That wasn't the end of the accusations thrown at the Duffer Brothers. A couple of years later, a company called Irish Rover Entertainment filed their own lawsuit, this time claiming that "Stranger Things" had stolen from a screenplay that they controlled titled "Totem." Written by screenwriter Jeffrey Kennedy, that script was about a young girl with special powers who learns of another realm and battles demons there. At the last update, an attempt by Netflix to dismiss the case outright failed.

9. Lost

A groundbreaking ensemble drama full of mystery, suspense, and science fiction, "Lost" helped usher in a new era of television with its big-budget pilot episode in 2004. For those who have been living under a rock, "Lost" was co-created by big screen director J.J. Abrams, and begins with a plane crash that strands a group of passengers on a remote tropical island, where they struggle to survive a series of unseen dangers that lurk all around them. Over the course of the show's six seasons, "Lost" wove a web of conspiracy that wound up involving everything from secret government organizations and spiritual cults to immortal beings, alternate dimensions, and time travel.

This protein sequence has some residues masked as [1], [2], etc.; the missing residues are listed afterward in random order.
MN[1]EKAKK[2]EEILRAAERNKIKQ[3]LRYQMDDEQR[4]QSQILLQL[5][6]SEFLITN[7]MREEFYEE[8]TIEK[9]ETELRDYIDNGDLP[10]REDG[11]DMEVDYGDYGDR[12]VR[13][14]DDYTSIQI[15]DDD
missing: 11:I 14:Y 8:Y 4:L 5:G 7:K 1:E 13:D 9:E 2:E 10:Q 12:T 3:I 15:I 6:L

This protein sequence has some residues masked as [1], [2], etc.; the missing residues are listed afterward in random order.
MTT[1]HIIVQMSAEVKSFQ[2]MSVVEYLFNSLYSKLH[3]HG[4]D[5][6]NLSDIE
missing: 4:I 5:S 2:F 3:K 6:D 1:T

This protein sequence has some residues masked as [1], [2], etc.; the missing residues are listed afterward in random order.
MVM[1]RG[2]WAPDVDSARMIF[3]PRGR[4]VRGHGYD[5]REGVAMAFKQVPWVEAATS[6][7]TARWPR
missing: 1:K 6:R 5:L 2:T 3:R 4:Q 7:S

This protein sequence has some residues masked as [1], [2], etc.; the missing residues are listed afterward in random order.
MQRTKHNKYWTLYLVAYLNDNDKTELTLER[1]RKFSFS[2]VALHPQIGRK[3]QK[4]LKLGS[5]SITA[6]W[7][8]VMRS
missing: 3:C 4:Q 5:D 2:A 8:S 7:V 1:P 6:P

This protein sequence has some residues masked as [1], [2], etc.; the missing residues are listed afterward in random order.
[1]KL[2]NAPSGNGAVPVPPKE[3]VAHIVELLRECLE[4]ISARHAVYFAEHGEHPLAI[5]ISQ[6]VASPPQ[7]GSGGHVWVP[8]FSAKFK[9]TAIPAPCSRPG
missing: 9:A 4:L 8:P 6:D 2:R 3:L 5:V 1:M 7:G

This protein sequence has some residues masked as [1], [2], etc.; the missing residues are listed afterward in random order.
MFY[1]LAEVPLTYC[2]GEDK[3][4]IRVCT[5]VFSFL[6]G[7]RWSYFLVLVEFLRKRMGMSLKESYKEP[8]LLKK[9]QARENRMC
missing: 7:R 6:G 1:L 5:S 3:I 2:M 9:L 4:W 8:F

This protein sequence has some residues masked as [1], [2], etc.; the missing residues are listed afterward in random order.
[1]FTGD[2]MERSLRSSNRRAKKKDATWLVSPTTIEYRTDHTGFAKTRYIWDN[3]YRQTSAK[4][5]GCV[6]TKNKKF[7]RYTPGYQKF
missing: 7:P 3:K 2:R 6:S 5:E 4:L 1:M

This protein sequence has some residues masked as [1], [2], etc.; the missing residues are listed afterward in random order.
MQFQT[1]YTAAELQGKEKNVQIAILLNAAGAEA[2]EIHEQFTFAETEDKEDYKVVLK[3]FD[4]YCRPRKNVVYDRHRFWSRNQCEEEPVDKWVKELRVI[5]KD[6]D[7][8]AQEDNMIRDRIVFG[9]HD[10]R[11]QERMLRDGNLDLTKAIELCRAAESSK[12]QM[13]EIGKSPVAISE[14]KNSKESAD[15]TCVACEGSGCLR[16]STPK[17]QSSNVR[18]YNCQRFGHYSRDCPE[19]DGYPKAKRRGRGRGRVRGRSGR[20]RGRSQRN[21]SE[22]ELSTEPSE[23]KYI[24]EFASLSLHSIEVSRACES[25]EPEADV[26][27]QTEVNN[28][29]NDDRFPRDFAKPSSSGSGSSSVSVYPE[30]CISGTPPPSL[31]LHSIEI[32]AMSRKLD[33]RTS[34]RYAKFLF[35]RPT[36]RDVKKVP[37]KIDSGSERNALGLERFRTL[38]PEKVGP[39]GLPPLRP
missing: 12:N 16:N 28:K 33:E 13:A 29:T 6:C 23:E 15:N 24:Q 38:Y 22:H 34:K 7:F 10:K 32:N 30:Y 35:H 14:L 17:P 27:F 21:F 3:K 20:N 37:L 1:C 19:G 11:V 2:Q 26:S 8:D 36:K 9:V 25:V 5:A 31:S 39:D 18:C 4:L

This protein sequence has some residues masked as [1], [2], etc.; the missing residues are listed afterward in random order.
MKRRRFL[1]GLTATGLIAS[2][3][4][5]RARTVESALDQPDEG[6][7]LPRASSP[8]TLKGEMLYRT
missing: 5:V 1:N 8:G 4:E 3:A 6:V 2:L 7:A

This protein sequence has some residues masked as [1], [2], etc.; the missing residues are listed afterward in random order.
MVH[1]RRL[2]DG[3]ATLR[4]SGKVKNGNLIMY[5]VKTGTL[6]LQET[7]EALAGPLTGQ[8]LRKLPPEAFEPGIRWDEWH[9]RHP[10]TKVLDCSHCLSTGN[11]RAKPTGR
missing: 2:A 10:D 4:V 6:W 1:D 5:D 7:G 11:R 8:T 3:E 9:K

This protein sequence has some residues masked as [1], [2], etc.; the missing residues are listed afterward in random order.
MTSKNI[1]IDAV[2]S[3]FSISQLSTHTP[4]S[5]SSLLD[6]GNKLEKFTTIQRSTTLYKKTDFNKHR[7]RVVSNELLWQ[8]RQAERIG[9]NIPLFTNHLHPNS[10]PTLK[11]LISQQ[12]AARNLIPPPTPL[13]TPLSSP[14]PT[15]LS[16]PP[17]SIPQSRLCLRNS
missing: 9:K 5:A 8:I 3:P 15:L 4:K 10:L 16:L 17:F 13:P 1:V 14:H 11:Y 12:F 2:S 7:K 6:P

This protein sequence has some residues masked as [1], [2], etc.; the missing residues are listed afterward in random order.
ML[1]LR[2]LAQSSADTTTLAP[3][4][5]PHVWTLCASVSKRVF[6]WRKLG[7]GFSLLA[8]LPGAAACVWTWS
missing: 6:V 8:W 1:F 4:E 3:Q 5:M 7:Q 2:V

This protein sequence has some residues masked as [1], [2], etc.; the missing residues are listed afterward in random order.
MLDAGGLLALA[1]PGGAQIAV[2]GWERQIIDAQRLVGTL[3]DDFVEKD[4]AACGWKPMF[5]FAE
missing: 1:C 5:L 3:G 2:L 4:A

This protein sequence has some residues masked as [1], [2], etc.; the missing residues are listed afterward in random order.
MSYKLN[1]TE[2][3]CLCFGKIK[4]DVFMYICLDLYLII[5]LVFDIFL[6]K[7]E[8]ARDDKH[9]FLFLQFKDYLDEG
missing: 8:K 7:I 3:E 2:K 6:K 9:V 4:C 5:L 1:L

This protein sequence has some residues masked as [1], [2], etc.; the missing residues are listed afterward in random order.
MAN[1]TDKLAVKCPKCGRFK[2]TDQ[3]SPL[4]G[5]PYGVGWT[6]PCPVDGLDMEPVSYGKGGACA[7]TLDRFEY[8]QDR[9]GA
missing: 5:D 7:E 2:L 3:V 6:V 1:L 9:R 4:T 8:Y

Several years after the series launched, though, "Lost" became the subject of a lawsuit alleging the series' starting story had been taken from a TV pilot script written all the way back in 1977. The claims came from accomplished producer Anthony Spinner, whose previous work included "The Man from U.N.C.L.E." and "The Mod Squad." He said he provided the network with a script about a plane that crashed on a tropical island and featured some vaguely similar characters, like a young man suffering from drug addiction and a love triangle involving a pair of rival men. 

Ultimately, ABC came out victorious, with the court declaring that "Lost" had been created independently, and that any similarities Spinner saw were purely coincidental. 

8. New Girl

"New Girl" might be one of the most underrated sitcoms of the last 20 years. A series that seemed to perpetually struggle in the ratings, it somehow grew a fervent fan following and wound up lasting a solid seven seasons, but never seems to get mentioned alongside the best of the genre. The show starred Zooey Deschanel as Jessica Day, a newly single young woman who rents a room in a chic warehouse apartment occupied by three single men: goofy slob Nick (Jake Johnson), snobby executive Schmidt (Max Greenfield), and for most of its run, the uptight Winston Bishop (Lamorne Morris).